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Characterization and implications of intradecadal variations in length of day


Variations in Earth's rotation (defined in terms of length of day) arise from external tidal torques, or from an exchange of angular momentum between the solid Earth and its fluid components1. On short timescales (annual or shorter) the non-tidal component is dominated by the atmosphere, with small contributions from the ocean and hydrological system. On decadal timescales, the dominant contribution is from angular momentum exchange between the solid mantle and fluid outer core. Intradecadal periods have been less clear and have been characterized by signals with a wide range of periods and varying amplitudes, including a peak at about 6 years (refs 2, 3, 4). Here, by working in the time domain rather than the frequency domain, we show a clear partition of the non-atmospheric component into only three components: a decadally varying trend, a 5.9-year period oscillation, and jumps at times contemporaneous with geomagnetic jerks. The nature of the jumps in length of day leads to a fundamental change in what class of phenomena may give rise to the jerks, and provides a strong constraint on electrical conductivity of the lower mantle, which can in turn constrain its structure and composition.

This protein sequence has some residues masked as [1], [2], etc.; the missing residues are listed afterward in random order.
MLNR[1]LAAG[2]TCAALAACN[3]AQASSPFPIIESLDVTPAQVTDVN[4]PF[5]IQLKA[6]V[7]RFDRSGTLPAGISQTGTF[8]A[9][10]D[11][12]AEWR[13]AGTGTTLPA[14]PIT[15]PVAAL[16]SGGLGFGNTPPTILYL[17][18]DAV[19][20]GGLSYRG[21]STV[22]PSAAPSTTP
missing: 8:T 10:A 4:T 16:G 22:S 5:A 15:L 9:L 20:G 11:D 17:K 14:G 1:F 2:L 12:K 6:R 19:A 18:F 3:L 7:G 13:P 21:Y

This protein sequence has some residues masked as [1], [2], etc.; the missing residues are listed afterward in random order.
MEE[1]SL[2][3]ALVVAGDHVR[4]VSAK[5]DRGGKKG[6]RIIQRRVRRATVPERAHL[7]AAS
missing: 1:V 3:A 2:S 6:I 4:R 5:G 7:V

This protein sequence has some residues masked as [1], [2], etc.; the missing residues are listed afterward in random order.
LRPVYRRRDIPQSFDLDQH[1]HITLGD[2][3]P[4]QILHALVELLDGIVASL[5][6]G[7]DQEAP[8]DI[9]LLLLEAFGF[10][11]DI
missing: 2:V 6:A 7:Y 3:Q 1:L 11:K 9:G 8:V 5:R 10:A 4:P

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Figure 1: Fit to ΔLOD data (black line) of 5.9-year oscillation and decadal trend (grey line).
Figure 2: Decadally detrended LOD data (with 6-month running average), plotted with 5.9-year oscillation fit (dashed line).
Figure 3: Focus on 1965–1985 to show correlation between the 5.9-year LOD oscillation and a histogram of wavelet-determined geomagnetic jerk occurrence times10.
Figure 4: Focus on 2002–2006 to compare LOD series with well-constrained geomagnetic jerk times (long vertical dashes; short dashes mark 3 months each side of these times).


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O.d.V. was supported by Centre National d’Études Spatiales (CNES) through the TOSCA (Terre, Océan, Surfaces Continentales, Atmosphère) programme, and by the French Institut Universitaire de France. The oceanographic model used is a contribution of the Consortium for Estimating the Circulation and Climate of the Ocean (ECCO) funded by the National Oceanographic Partnership Program.

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R.H. performed the primary analysis and led the writing of the manuscript. O.d.V. provided the original data with corrections for atmosphere and ocean, and contributed to writing the manuscript.

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Correspondence to R. Holme.

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Holme, R., de Viron, O. Characterization and implications of intradecadal variations in length of day. Nature 499, 202–204 (2013).

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